The benefits Netflix receive from producing its planned content include financial growth (which can be used to repay the debts) and potential record-breaking streaming statistics. 

These two reasons give investors an explanation for the debt that Netflix is issuing, also known as the “Use of Proceeds” (UoP)

Investors see this as an opportunity to make money. 

How will the investor make money if they are giving away €1.1bn of their own money? 

Netflix has incentivised the investment. 

Netflix has told investors that they will fully repay the €1.1bn back in 10 years’ time. 

Therefore, 2029 is known as the maturity date

By then, Netflix would have (hopefully) generated enough cash from the film that they will be able to repay the €1.1bn by maturity. 

If not, Netflix could even borrow from someone else (i.e. issue another corporate bond) to refinance the existing debt. 

Okay…but how will the investor make money?

Until 2029, Netflix will offer regular interest payments to the investors. 

This is known as a coupon payment. 

The coupon payment or interest rate is dependent on many factors such as how stable the company is, how well the industry is doing, or the economic climate.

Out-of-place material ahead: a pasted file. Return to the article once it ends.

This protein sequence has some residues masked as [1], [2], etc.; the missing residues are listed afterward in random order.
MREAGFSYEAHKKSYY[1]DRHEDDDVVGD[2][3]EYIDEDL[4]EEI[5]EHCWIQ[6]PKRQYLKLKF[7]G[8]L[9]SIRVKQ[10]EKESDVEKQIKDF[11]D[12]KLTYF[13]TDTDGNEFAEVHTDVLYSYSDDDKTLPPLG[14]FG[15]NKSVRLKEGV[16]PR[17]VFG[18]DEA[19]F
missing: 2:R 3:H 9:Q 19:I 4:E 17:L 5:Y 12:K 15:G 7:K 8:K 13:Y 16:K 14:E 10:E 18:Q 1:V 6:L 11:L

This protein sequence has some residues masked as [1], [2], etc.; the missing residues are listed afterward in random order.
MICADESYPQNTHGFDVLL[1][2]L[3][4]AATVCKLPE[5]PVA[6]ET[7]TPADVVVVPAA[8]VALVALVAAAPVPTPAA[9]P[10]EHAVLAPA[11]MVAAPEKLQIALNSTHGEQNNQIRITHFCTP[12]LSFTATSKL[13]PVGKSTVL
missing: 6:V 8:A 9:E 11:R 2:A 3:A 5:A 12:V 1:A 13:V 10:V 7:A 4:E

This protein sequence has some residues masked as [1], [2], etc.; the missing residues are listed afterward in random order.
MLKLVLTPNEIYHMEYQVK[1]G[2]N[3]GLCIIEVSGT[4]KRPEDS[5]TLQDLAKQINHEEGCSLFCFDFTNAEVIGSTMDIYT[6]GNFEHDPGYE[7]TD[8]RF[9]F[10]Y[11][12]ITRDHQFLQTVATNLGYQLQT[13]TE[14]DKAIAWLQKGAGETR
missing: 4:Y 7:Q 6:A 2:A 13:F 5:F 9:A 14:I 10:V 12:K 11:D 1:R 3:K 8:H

For example, let’s assume investors are relatively happy with Netflix’s business and continue to see the online streaming industry growing into the future.

If investors were super confident that the business will grow very strongly due to the recent pandemic shutting down all cinemas and the encouragement of people to stay indoors, this would lower the coupon rate and lower the potential yield because Netflix is now seen as a less risky investment.

If, however, Netflix suddenly gained ten new competitors because of the online streaming boom, they could potentially lose customers to other streaming platforms and may lose business as a result. 

This would make them a riskier investment, therefore, the yield would increase and they could potentially go bust.

Cool that makes sense but some figures would help me understand more clearly. 

Okay – Netflix can offer to pay the coupons annually (once a year), semi-annually (twice a year), or quarterly (four times a year).